Michael Dorstewitz laid it on thick in his May 18 column, starting with the introduction: "After a 16-month hiatus due to a series of setbacks, Brandon Straka is restarting the #WalkAway campaign, a movement he launched in 2018 to encourage former fellow liberals to #WalkAway from the Democratic Party."
Those "setbacks" were linked to Straka's participation in the Capitol riot. First, according to Dorstewitz, was Facebook shutting down the page for Straka's WalkAway campaign which claims to encourage people to quit the Democratic Party and become Trump MAGA types. For the second, Dorstewitz cranked up the whitewashing drama:
The second setback came 17 days later when "an FBI team in tactical gear [raided] my apartment Monday morning, January 25that dawn, came in and [took] me out of bed, put me in handcuffs, [took] me to jail and [presented] me with a search warrant for a team of FBI agents to start stripping my apartment of computers, hard drives, phones, iPads, camera equipment, clothing, etc."
Straka's crime was accepting an invitation, as the head of #WalkAway, to speak at the Capitol grounds on January 6, 2021. While there, he shot a video at the east entrance to the Capitol.
Straka observed that "It was on the west side that people were breaking windows and struggling with officers."
After shooting about eight minutes of video, he turned around and left.
The camera caught a brief scuffle between an officer and a demonstrator. When Straka got home he posted the video to social media without bothering to look at it.
He told Newsmax that:
• "I never went inside of the Capitol.
• "I was never accused of going inside of the Capitol.
• "They know I didn't engage in any violence, any vandalism, in any theft, or any destruction."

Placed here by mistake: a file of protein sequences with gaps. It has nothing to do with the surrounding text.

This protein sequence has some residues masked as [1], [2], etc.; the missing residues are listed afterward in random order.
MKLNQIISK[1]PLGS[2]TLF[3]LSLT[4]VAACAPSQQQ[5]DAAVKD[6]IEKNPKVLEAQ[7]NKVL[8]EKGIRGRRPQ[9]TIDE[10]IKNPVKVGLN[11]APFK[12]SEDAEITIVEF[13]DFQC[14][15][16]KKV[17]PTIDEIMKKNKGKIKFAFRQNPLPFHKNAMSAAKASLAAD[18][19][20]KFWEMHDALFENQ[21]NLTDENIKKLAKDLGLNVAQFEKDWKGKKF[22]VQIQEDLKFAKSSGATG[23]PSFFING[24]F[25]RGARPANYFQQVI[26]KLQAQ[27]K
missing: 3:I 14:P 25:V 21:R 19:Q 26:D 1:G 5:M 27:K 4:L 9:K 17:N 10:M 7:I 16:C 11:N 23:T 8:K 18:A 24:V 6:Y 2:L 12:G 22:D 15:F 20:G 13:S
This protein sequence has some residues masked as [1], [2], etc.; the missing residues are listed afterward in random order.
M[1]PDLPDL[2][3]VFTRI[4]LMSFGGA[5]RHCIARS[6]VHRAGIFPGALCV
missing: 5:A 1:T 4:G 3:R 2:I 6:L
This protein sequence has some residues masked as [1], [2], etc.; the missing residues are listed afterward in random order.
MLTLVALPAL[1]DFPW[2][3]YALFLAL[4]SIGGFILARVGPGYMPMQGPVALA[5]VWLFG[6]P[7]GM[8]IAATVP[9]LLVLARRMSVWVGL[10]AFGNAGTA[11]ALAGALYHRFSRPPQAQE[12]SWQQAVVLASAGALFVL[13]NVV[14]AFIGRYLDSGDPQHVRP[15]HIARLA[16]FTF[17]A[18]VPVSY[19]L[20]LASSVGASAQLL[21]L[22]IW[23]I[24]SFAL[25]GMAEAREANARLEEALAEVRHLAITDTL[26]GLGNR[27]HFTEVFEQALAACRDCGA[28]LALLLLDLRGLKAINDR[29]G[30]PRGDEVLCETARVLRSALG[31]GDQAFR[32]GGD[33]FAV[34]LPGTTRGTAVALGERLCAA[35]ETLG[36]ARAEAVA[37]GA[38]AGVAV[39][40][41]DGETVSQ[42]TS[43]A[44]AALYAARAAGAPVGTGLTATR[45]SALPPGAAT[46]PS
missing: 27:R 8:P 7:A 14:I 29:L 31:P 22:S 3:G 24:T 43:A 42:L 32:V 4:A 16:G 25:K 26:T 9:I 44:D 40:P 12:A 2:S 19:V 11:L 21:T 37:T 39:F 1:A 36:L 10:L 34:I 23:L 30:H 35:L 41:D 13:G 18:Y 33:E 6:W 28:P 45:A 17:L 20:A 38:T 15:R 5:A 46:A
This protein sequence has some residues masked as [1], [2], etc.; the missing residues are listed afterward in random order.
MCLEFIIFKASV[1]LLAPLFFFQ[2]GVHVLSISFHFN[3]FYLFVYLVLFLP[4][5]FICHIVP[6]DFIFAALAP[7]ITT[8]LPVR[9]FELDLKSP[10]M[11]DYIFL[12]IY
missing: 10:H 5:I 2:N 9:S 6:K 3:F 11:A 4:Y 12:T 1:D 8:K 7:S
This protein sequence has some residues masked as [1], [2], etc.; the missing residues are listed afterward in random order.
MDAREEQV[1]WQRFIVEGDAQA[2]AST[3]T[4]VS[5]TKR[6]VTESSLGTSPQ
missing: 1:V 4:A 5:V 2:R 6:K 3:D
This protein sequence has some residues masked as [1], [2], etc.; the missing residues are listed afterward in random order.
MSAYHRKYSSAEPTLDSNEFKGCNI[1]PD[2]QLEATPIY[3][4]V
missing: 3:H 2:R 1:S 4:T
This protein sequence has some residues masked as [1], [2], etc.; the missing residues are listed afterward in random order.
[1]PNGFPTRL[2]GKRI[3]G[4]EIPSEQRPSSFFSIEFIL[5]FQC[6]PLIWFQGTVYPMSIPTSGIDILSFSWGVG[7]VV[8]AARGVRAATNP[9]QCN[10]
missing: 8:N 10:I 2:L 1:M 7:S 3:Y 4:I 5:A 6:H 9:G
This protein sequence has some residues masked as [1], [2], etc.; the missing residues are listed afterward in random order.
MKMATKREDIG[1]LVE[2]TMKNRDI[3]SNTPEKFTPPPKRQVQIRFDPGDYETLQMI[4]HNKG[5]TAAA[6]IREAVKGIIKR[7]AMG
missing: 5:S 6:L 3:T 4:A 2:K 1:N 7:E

Nevertheless, he was charged with two felonies: knowingly occupying restricted grounds and impeding an officer in the line of duty.
By contrast, as a more honest media outlet reported, Straka "admitted to recording himself telling the mob to 'go go go' as they reached the Capitol and telling rioters who were wrestling a shield away from a US Capitol Police officer to 'take it, take it.'" Straka also tweeted in the midst of the riot, “Patriots at the Capitol- HOLD THE LINE.” Further, the judge -- a Trump-appointed one at that -- pointed out that "He still persists in this idea that it is okay to storm the Capitol to contest an election, and that's not what we do in this country. People who do that are not patriots."
Meanwhile, Dorstewitz was fully invested in making Straka into a victim:
Then Justice Department lawyers dragged the case out with five continuances during the course of a year before offering to drop the felonies in exchange for a guilty plea on the misdemeanor — but it came with a catch. He had to make several false admissions of "fact."
"I can't even describe into words what that has done to me," he said. "It's just destroyed my reputation."
When Straka is asked why he made the admissions and pled to the misdemeanor, he responds, "Are you paying attention? Are you seeing how these cases are being handled?"
Jan. 6 defendant Matthew Perna is a case in point. His family said he was "bullied to death" by government lawyers despite having committed no violent crime. He eventually took his own life for basically entering the Capitol building wearing a MAGA cap.
Yes, participating in a violent insurrection does tend to destroy one's reputation. Dorstewitz apparently didn't ask Straka what statements he made under oath he has decided are now false (something that might put him in further legal trouble for lying to authorities). Also, if Perna's only offense was "wearing a MAGA cap," there would have been no need for him to kill himself. In fact, he was a QAnon conspiracy believe who did violate the law by entering the Capitol, and videotaped himself while there.
In addition to whitewashing Straka's participation in a violent insurrection, Dorstewitz's other purpose was to hype the relaunch of the WalkAway campaign, touting how Straka says he's "working with a development company to build our own social platform" that will be "a cancel-proof platform where we can rebuild that community," as well as an upcoming rally, after which he quoted Straka enthusing, "We're coming back!" That rally was apparently such a bust that we could find no news coverage of it, even in right-wing media.